Canadian Woman Dies of Dengue Fever after Flying out to Jamaica for Friend's Wedding: 'It Was like a Nightmare'

A Canadian woman has died after catching a tropical disease while in Jamaica for her friend's wedding.

Jodie Dicks, 26, from Toronto, Ontario, came down with dengue fever, a mosquito-borne virus, and later suffered two heart attacks, CTV News reported. She died on January 26, with her family now speaking out.

Dicks, who had worked at Legal Aid Ontario and with Toronto police, had flown to Jamaica on Thursday, January 16, for her friend's wedding on Monday, January 20. The day after the ceremony, she started to feel ill. She developed a rash, which is among the symptoms of dengue fever, which was dismissed as caused by the heat.

Eventually Dicks was hospitalized, and became so ill she was unable to recognize her friend. Her stepmother Kay Dicks told CTVNews that as her condition deteriorated, she, her biological mother, stepfather, and boyfriend arrived in Jamaica to support her.

After the hospital started running low on blood, Jodie Dicks was airlifted to a trauma center in Fort Lauderdale, Florida. The 26-year-old suffered two heart attacks. Jodie Dicks died with her mother by her side, as only she could get on the emergency chopper.

"It is devastating and we're in shock. It was like a nightmare," Kay Dicks told CTVNews.

She said her step-daughter had recently paid off her car, had bought a condominium, and was planning on marrying her partner with hopes of having children.

mosquito, dengue, stock, getty,
A stock image shows a mosquito, the insect which carries dengue. Getty

The family held a celebration of her life to honor her memory on February 9, which was attended by around 700 people.

Her stepfather Randy Boissoin wrote on Facebook: "We are so touched by the outpouring of support from family and friends in this time of darkness.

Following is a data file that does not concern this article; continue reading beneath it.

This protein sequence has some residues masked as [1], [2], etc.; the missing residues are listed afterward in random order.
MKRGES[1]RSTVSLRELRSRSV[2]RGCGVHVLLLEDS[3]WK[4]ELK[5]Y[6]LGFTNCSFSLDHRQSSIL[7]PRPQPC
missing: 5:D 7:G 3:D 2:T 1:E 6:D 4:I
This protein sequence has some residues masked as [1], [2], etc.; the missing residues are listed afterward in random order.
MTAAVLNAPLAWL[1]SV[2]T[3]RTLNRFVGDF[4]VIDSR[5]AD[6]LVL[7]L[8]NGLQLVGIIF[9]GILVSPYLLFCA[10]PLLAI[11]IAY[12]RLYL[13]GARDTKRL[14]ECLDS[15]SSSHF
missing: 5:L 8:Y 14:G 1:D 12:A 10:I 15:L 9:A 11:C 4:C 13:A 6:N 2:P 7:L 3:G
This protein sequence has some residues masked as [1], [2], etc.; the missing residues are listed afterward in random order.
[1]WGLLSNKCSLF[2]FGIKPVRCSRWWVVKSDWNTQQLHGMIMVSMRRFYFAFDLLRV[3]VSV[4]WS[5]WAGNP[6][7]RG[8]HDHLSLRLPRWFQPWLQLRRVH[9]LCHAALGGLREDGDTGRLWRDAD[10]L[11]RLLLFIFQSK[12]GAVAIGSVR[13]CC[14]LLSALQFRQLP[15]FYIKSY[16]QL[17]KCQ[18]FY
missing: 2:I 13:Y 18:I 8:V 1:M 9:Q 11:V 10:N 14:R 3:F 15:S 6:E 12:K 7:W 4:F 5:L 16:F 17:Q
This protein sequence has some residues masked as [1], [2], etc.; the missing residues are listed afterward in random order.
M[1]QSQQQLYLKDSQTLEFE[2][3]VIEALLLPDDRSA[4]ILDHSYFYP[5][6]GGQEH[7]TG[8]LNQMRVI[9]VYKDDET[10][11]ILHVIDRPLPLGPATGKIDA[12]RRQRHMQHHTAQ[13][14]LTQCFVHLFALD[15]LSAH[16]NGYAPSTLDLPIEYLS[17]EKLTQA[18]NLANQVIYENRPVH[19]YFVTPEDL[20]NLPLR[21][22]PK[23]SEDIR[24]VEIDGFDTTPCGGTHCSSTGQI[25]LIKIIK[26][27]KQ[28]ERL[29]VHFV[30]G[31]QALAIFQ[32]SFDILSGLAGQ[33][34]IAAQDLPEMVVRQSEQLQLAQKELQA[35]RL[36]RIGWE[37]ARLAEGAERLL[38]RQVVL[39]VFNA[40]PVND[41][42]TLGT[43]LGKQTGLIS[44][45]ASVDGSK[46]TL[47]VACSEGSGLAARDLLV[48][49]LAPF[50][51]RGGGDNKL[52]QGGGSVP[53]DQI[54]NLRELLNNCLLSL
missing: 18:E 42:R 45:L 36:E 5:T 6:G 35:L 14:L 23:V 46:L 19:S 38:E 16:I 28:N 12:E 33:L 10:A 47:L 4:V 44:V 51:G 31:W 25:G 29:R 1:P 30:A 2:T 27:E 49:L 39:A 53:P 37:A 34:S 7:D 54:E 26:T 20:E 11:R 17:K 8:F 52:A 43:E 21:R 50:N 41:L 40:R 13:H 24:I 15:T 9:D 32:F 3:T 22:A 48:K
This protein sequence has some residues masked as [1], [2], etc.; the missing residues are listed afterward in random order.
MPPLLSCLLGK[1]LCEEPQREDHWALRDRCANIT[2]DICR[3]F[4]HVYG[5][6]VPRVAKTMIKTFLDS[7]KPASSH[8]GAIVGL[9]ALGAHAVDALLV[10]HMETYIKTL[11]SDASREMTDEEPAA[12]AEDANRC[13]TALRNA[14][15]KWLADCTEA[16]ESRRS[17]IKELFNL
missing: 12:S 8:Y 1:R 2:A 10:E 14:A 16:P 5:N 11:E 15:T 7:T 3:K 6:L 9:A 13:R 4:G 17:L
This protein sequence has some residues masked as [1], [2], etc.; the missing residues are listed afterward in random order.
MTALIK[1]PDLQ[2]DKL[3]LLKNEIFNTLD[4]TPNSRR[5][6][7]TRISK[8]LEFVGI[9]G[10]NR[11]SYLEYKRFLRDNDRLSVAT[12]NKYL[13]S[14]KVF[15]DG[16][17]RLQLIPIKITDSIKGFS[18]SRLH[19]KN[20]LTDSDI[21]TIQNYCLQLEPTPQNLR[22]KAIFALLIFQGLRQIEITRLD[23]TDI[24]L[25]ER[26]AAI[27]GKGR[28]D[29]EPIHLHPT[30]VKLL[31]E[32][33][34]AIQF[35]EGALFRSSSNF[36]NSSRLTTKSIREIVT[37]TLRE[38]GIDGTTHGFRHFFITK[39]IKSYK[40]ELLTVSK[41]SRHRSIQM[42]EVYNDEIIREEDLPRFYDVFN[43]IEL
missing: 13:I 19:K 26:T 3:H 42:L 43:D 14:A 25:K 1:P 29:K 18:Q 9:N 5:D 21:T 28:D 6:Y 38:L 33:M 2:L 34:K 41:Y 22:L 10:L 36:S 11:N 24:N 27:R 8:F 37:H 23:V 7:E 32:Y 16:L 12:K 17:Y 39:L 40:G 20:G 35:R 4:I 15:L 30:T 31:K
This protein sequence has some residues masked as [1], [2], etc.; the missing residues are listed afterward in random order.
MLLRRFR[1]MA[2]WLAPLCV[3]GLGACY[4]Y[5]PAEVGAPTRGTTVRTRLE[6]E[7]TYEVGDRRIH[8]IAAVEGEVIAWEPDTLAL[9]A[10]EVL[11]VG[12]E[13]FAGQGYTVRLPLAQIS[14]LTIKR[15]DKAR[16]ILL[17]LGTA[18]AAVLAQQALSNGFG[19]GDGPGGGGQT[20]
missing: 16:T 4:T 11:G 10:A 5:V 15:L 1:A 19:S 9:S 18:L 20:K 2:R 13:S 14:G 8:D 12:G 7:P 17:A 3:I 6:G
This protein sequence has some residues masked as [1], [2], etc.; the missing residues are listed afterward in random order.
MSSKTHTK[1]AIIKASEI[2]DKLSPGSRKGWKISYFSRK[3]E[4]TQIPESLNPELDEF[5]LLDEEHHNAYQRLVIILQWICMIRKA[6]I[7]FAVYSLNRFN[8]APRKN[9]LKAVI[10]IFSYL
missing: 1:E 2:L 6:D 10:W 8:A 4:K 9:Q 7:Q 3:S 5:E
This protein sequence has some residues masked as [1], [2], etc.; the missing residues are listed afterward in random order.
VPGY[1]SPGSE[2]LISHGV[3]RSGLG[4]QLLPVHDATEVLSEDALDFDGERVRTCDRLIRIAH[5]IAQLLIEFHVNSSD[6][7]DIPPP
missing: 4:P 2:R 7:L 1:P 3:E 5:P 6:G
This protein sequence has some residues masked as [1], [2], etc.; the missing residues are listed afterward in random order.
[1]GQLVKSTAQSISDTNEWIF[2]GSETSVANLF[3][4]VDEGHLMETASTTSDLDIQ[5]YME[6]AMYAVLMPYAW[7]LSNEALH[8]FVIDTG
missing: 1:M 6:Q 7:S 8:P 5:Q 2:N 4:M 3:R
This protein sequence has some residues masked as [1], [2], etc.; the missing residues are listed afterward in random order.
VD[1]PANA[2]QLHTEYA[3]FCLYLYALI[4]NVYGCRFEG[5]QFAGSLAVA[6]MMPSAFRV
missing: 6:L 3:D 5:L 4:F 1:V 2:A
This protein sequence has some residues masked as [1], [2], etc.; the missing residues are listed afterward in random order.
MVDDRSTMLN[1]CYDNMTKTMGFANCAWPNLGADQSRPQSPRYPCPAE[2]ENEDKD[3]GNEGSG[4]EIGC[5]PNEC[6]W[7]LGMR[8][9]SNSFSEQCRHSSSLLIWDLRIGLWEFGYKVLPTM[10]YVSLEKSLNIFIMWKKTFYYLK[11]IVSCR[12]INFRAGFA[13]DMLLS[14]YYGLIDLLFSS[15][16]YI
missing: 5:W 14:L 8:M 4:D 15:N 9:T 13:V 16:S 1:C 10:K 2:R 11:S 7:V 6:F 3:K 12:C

Referring to her mother Christine, he said: "Her celebration of life was fitting for such a beautiful soul. Hundreds attended. From the bottom of our hearts Christine and I would like to thank everyone. It is a new journey we will now walk together in life."

Boissoin described his daughter as "the sweetest soul," in an interview with CTV News. He added Boissoin was an "incredible" aunt, who would play with children at family gatherings, swimming or catching frogs. According to her obituary, she was nicknamed "Toadie."

On Facebook, Boissoin urged people to be aware of the dangers of dengue fever.

According to the World Health Organization, dengue is found in tropical and sub-tropical climates, particularly in urban and semi-urban areas, but increasingly in rural parts of some countries. There are four types of the virus, making it possible to catch it four times. In recent decades, cases have spiked worldwide meaning around half of the world's population is at risk, with an estimated 390 million infections each year. Most don't result in death.

The dengue virus can cause a range of diseases, the WHO states, with the less common severe version known to trigger complications including severe bleeding and organ damage.

Symptoms are flu-like, and include a fever of 104 degrees Fahrenheit, as well as a severe headache, pain behind the eyes, muscle and joint paints, nausea, vomiting, swollen glands, and a rash.

Cases of severe dengue are characterized by severe stomach pain, persistent vomiting which may have blood in it, fast breathing, bleeding gums, and restlessness.

There is no specific treatment for dengue, but instead the patient's symptoms must be managed.